Salvation Army's 'Van Cleefs to leave Carson City for Oregon

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Over the past four years, Lts. John and Lisa Van Cleef of the Salvation Army have brought a new awareness to the Carson City community of just what the Salvation Army is and does.

They're not the bell ringers of old, accompanied by a tuba player, collecting change for the needy and passing out literature to save souls.

The Van Cleefs have launched a utility partnership program with Southwest Gas for low-income households; began a tutoring program at Bordewich-Bray Elementary School with the Soroptimists International of Carson City; increased sponsorship in the Child Spree program with Mervyn's Department Store and developed a shared program at the Community Center for teens and seniors.

"It's all been a blessing in disguise really," said John. "We became public relations people for the Salvation Army and have shown the public we're much more than just a thrift store.

"We've shown the Army lives here and there are representatives that have encouraged the community, and they now have a broader knowledge of what and who we are."

The Van Cleefs will now take their knowledge and energies to Medford, Ore. They have been transferred to take over the facility vacated by a couple through retirement.

"We're going to miss the people here," said John. "That's the biggest thing.

"I realize every day, or couple of days, the friendships we've made. This is what we're really going to miss. Friendships both professional and personal."

Lisa was a member of the Soroptimists International of Carson City and the Carson City Ministerial Fellowship. John is also a member of the Fellowshipin addition to the Sunset Rotary and past member of Kiwanis.

But their assignment to Medford brings a new challenge for them. Not only is the church bigger in membership, they will oversee a shelter, a transitional living program, manage two existing thrift stores and the construction of a third, plus be involved with the planned development of a shelter and community center, 45 employees, and a $1.6 million budget.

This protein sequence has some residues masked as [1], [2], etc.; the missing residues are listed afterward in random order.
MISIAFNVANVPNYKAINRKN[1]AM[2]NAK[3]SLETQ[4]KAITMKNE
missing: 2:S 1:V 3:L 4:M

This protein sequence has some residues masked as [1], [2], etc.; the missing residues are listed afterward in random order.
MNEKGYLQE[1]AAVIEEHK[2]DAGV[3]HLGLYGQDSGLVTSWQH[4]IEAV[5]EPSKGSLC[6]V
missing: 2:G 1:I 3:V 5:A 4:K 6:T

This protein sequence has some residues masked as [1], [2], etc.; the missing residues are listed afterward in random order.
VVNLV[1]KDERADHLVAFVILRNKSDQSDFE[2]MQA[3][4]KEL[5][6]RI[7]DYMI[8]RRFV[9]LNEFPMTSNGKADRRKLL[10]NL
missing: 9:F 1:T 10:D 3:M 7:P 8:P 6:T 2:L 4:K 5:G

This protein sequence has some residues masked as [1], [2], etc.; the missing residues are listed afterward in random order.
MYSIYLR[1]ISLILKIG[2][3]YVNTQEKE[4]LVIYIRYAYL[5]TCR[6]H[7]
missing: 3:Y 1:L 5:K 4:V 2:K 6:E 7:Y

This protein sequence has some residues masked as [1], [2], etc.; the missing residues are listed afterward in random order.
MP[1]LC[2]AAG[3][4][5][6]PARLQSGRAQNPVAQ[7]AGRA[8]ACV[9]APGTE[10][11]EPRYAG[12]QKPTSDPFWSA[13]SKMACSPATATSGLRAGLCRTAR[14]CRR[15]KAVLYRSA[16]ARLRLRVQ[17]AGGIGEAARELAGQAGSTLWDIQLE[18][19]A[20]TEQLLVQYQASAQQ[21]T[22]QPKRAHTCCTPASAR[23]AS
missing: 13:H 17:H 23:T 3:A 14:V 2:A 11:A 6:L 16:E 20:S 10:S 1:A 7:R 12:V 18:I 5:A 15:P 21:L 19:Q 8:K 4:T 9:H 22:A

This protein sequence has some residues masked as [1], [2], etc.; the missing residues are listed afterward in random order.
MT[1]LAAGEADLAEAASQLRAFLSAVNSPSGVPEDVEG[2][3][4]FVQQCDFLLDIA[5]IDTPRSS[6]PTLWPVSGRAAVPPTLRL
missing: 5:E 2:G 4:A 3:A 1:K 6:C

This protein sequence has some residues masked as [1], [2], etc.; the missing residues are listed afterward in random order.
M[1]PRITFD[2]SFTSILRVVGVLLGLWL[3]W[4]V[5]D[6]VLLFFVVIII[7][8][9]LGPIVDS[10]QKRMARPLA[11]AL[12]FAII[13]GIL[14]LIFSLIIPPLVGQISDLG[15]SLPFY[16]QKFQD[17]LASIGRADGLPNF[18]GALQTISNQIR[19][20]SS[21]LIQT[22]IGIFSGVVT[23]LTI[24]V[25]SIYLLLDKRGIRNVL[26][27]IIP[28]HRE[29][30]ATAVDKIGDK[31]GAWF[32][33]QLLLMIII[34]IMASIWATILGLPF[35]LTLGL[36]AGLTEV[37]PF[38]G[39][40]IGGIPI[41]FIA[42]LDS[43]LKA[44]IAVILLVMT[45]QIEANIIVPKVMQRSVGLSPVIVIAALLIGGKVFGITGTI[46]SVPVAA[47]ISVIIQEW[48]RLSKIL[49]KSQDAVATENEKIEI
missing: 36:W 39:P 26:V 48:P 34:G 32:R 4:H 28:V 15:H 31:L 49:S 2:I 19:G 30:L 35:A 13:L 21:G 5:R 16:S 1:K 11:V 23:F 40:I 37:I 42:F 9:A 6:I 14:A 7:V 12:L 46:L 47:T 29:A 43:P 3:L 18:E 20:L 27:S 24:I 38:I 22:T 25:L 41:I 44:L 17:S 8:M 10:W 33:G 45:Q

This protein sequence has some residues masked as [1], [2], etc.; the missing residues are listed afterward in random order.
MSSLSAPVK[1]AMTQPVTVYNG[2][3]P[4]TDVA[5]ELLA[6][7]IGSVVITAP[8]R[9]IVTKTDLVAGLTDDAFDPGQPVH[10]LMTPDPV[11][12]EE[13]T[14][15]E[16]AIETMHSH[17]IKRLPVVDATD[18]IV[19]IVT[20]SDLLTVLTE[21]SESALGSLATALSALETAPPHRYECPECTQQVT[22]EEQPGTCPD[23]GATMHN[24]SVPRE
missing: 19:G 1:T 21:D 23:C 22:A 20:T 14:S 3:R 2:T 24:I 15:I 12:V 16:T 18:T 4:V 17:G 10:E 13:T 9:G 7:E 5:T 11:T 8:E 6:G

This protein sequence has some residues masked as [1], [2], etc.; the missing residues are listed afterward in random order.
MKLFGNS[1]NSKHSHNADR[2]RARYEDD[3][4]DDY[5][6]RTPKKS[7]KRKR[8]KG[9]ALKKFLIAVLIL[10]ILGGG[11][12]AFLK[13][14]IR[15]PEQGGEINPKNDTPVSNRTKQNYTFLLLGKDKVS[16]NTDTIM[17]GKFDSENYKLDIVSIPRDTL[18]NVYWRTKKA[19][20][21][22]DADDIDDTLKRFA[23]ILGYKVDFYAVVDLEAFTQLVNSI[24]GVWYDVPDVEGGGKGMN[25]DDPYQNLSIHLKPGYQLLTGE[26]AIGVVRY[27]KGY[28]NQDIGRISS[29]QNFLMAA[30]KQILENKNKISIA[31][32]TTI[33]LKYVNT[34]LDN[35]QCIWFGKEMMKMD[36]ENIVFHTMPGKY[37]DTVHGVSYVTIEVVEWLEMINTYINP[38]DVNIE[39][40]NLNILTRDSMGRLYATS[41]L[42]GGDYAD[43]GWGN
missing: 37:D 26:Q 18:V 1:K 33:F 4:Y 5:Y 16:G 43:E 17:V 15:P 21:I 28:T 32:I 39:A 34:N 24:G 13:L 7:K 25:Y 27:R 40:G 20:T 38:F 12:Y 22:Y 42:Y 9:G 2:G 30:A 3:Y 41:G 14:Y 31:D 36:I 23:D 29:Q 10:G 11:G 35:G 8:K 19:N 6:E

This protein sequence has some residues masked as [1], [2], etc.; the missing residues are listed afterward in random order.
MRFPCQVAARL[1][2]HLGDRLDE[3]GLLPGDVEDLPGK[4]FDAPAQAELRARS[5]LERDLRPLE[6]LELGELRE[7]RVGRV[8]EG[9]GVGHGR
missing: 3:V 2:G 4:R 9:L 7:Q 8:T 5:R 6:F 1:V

"So we're going from three to 45 employees, a budget that is eight times larger and a larger service area," said Lisa.

"The Salvation Army has been in that area much, much longer. There is a long history for them in Medford. There is also a good understanding with the community there."

One of the Van Cleefs' biggest accomplishments is taking the Red Kettle program from having paid ringers to being completely self-supporting through volunteers.

"We have gotten private organizations and community service groups to volunteer to ring the bells and man the kettles, and it has become sort of a 'fun battle' to see who can raise the most money and put in the most hours," said Lisa.

"The last two years have been won by the junior ROTC program at Carson High School.

"And that's one thing we've noticed about Carson City. This community is just outstanding. I have friends in the Salvation Army in much larger communities and they don't get near the donations or toys as what we've gotten from our community.

"Plus, we will have to find all the good restaurants all over again," joked Lisa. "I mean, how do you find an El Charro Avitia in Medford? They know us there and know our needs (with the children)."

When the Van Cleefs arrived in Carson City four years ago, they had one child, Alexandra, now 6. They now have three children, after the addition of Michael, now 3, and Caleb, who is 1.

"We kind of stepped into an unhealthy situation when we came to Carson City, and have turned it around," said John.

"The one piece of advice I remember very well when I was being ordained into the community is just three words - love your people - we did that. And the amazing thing, we were loved back, and in a lot of different ways.

"It's the gold nugget we'll take with us wherever we go. It has helped set the standard for wherever we go."

The Van Cleefs' last sermon at the Salvation Army Church will be July 16. The new reverends, Captains Steve and Amanda Mitchell, will take over the following weekend.

"I don't think the weight of it all will hit until we're in the U-Haul leaving town," said John.

"But the change we're facing is inevitable. Do we want to leave Carson City? No. Are we looking forward to the challenge? Yes. The two communities are similar in makeup - schooling, services. It won't be that much of a change so the move will be a bit easier."


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